7. He felt worthless

That last phone call with me didn’t produce the results he was looking for. I was expecting a more obvious cry for help that I now know he was not capable of. He was expecting that I would understand him in his irrational state of mind in withdrawal, no sleep, depressed and suffering from suicidal ideation. Now I think he wanted me to just say, “I’ll come get you.” I’ll never know if my rescuing would have saved him or not and it’s not something I can change now.

Why do I post about grief? My alter ego and I have a battle

9 thoughts on “Why did he kill himself? Contributing factors to Charles’ suicide”

  1. Dear Anne,
    I think of you and Charles every day, and I thank you for sharing your story. Losing a loved one is always difficult, but suicide makes it so much harder. My husband of 43 years died by suicide just over 3 years ago, and my 2 children each have terrible guilt feelings. I frequently wish so strongly that I knew then what I know now. The last 2 weeks of his life now make the fact that he was contemplating suicide so obvious. Not sleeping, I am convinced is an ominous signal. I am now so worried that my son who suffers (like my husband did) from severe depression, anxiety, and constant lack of sleep will take his life. He is an alcoholic living in Chicago in a sober living house in a very dangerous neighborhood. He has been hospitalized several times for attempted suicide. Since he was 5 years old, we took him to a psychiatrist to help him and our family deal with his extremely frustrating mental health issues. I never give up hope, but he is 37 years old and jobless after getting a DUI. He is so bright and a kind good soul, and I feel that he is really trying to improve his life, but it is a daily struggle. I am in PA and so far away. Thank you for giving me a place to vent.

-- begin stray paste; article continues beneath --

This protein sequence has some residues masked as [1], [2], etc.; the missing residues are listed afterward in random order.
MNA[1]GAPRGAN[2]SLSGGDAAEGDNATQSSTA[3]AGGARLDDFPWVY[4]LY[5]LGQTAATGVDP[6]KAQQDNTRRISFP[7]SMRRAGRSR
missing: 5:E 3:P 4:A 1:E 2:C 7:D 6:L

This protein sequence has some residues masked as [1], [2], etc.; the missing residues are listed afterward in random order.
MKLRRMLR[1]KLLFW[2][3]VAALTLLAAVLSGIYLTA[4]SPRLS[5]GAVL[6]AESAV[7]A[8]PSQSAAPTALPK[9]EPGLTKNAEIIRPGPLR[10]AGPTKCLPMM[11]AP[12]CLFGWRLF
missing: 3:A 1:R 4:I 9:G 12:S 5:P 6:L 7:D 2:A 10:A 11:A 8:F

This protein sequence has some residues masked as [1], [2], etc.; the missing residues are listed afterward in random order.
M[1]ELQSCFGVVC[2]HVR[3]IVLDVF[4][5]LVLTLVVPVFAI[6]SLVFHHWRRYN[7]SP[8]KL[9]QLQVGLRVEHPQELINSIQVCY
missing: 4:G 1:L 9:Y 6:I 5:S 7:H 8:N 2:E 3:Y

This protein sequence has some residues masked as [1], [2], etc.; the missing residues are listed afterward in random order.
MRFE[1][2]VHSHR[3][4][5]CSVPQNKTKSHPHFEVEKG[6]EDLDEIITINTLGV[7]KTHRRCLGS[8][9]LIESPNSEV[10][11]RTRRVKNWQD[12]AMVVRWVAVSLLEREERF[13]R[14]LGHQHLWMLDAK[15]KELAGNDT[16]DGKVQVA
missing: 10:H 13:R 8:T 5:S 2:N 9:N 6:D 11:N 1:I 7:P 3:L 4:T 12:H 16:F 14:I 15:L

1. Thank you for telling your story Ann. It was all I could do to keep myself from projecting all kinds of scenarios about Charles. If you ever want to write a post either by you or anonymously, please do.

  2. This just breaks my heart. I am so afraid for my son. I have tried everything…multiple therapists, psychiatrists, in home intensive therapy, Wilderness Therapy, consequences, rewards…..I have read countless books on how to help my son. Drug tests have been negative the last 2 weeks…because we have kept a tight rein and our eyes on him constantly. Seriously…we work in shifts because I work night shift at the hospital sometimes in the PICU(where my biggest fear is that one day it will be MY son who they bring into the Chip ER). There are od’s almost nightly…sometimes multiple…usually repeat and sometimes fatal. He is 15 and I know we won’t always be able to keep up the monitoring at this pace. I am a constant ball of nerves and I don’t know how anyone tolerates me. I appreciate so much you sharing your stories and providing an outlet for those of us who need it so desperately.

    1. Oh Amanda I have been there and I remember it. The vigilance is so overwhelming. I thought I was going to implode. I joined a support group so I wouldn’t lose my mind. Families Anonymous. I would highly recommend it.

  3. I don’t know how to express how sorry I am. Thank you for sharing with us and being so emotionally naked. I have no doubt lives will be saved.